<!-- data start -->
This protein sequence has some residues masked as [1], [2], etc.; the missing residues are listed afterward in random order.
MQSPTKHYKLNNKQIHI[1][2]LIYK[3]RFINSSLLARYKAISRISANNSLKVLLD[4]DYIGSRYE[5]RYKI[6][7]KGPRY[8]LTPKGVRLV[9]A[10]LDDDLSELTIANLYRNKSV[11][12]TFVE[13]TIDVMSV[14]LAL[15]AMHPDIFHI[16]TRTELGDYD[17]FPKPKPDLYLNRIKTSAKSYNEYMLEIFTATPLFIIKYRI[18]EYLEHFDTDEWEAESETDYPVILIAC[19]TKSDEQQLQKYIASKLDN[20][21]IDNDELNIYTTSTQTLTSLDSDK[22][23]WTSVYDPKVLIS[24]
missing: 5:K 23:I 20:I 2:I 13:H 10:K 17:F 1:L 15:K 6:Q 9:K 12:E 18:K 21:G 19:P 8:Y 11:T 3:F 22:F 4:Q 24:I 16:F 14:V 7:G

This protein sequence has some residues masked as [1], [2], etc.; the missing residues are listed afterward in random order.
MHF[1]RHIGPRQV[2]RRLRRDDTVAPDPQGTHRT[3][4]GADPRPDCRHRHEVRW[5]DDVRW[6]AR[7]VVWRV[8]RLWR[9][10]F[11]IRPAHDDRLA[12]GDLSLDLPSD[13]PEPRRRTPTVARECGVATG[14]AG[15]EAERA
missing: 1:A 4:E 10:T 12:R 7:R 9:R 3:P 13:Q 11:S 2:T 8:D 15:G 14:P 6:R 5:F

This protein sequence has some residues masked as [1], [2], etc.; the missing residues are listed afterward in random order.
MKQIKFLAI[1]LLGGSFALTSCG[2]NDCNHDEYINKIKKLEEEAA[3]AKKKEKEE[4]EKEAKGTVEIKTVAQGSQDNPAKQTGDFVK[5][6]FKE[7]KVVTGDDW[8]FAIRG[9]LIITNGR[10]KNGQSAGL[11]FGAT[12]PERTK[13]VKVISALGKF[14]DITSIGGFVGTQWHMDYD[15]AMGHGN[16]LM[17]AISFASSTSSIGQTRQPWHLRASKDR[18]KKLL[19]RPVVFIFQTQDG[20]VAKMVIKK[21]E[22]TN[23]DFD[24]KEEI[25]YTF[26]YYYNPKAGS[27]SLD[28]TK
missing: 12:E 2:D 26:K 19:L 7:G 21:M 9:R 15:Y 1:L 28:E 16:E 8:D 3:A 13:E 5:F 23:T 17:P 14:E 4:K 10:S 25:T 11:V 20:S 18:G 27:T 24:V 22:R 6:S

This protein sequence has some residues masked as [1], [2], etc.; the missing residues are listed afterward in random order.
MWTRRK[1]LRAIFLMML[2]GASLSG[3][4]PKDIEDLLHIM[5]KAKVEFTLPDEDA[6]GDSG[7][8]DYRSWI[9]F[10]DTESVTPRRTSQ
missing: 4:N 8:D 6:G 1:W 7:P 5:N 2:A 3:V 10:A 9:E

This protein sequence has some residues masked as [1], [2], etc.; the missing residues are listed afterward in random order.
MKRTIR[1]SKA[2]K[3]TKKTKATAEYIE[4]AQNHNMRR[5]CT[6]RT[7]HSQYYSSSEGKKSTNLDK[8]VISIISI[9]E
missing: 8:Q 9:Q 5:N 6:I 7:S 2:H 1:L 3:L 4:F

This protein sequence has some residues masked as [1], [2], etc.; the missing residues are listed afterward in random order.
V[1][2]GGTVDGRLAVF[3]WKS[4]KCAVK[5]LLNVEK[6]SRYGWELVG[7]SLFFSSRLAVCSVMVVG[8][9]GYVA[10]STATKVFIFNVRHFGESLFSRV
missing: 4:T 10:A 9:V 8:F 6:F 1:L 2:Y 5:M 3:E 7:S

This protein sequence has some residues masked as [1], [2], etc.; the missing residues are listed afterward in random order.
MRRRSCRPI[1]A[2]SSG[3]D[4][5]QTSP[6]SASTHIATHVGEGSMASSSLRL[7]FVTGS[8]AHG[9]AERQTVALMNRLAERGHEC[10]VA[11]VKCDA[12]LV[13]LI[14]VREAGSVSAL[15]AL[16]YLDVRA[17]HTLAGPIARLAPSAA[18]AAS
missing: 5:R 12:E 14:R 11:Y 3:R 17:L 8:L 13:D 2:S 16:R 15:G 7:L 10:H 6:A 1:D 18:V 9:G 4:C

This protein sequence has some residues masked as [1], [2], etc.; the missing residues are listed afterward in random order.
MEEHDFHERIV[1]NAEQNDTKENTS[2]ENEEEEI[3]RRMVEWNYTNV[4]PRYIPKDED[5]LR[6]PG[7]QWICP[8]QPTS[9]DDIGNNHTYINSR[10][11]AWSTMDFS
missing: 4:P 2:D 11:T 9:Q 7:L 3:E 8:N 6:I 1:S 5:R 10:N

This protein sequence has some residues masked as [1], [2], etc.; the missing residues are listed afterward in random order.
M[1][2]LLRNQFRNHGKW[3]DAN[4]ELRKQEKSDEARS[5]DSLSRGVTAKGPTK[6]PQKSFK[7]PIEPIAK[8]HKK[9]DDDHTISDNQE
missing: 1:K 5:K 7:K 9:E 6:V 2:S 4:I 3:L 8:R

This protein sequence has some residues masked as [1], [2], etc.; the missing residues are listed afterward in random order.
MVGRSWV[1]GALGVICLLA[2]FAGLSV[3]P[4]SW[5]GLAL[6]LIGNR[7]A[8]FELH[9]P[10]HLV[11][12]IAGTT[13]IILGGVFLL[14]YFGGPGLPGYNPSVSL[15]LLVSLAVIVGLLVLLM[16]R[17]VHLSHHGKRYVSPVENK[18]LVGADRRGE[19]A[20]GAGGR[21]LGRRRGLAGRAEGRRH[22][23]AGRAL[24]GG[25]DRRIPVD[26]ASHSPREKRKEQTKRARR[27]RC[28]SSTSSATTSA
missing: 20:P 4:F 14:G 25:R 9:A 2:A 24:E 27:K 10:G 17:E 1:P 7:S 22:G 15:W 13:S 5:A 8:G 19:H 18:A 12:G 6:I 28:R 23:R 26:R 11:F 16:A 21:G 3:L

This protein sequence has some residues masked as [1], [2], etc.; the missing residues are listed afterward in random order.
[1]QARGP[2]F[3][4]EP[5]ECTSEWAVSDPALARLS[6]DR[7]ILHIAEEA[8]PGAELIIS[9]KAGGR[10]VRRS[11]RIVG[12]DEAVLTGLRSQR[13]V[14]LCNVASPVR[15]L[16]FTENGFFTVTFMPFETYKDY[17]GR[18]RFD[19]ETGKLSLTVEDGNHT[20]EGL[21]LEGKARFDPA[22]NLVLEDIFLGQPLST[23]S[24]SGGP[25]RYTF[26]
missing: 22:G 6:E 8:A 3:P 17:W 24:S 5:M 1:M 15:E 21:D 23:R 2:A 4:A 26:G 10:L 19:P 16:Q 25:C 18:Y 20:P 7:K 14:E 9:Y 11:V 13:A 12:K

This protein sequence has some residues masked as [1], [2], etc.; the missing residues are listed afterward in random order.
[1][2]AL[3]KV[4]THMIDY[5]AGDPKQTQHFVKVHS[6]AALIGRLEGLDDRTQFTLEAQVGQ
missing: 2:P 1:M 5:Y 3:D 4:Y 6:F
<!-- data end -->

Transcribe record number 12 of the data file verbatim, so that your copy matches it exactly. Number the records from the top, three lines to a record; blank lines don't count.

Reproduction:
This protein sequence has some residues masked as [1], [2], etc.; the missing residues are listed afterward in random order.
[1][2]AL[3]KV[4]THMIDY[5]AGDPKQTQHFVKVHS[6]AALIGRLEGLDDRTQFTLEAQVGQ
missing: 2:P 1:M 5:Y 3:D 4:Y 6:F